Dennis Charney, MD, the Anne and Joel Ehrenkranz Dean of the Icahn School of Medicine at Mount Sinai and President for Academic Affairs of the Mount Sinai Health System, has received the prestigious Donald Klein Lifetime Achievement Award from the American Society for Clinical Psychopharmacology (ASCP). The award was presented to Dr. Charney during the ASCP’s annual meeting on Wednesday, May 31.
The award is presented annually to an individual who has made an outstanding contribution to the field of clinical psychopharmacology. It is named in honor of Dr. Klein, who brought a rational and pragmatic approach to modern clinical psychopharmacology and the concepts behind major mood disorders. His work was fundamental not only in shaping the modern understanding of clinical depression, but also in defining the nature of clinical psychopharmacology trials.
A world-renowned expert in neurobiology and treatment of mood and anxiety disorders, Dr. Charney has made significant contributions to the understanding of and therapeutic approaches to human anxiety, fear, depression, and resilience. His work demonstrating that ketamine is a rapidly acting antidepressant has been recognized as one of the most exciting advances in antidepressant therapy in more than half a century. Most notably, Dr. Charney is named as a co-inventor on a patent for the use of ketamine as a therapeutic approach for patients with treatment-resistant depression. The treatment, which received the overwhelming support of a Food and Drug Administration panel in February 2019, has the potential to be life-changing for millions of patients with an often-devastating disease.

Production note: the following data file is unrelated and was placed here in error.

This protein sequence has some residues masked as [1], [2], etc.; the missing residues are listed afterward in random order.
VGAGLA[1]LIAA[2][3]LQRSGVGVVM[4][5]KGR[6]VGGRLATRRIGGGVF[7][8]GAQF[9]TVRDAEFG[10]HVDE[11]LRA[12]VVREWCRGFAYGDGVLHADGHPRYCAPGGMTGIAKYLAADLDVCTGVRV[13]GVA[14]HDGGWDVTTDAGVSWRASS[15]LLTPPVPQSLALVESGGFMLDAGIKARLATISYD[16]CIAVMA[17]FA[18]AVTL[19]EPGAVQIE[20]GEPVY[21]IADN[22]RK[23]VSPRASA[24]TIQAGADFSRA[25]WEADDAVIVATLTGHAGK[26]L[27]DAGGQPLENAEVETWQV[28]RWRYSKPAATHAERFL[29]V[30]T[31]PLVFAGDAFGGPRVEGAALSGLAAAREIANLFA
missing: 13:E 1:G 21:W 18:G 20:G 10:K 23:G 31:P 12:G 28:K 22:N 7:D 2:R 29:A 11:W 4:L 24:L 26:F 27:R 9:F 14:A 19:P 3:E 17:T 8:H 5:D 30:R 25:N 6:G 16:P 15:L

Elected to the Institute of Medicine of the National Academy of Sciences in 2000, Dr. Charney has been honored with every major award in his field for his research. He has also written or co-authored more than 700 publications, including groundbreaking scientific papers, chapters, and several books including Resilience: The Science of Mastering Life’s Greatest Challenges, which will be available in its third edition this September.
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“Progress in the field of pharmacological treatments for major psychiatric disorders such as schizophrenia, bipolar disorders, multiple anxiety disorder, and attention deficit disorder has been too slow compared to other serious diseases such as cancer and heart disease,” said Dr. Charney. “Dr. Klein recognized that therapeutic discovery for mental illness needs a paradigm change, and he became an inspiration for me and other researchers through his groundbreaking work. It is an honor to receive this award and to continue his legacy by using new data from molecular biology, genetics, neural circuitry, and other scientific fields to identify new and novel therapies for serious mental illness.”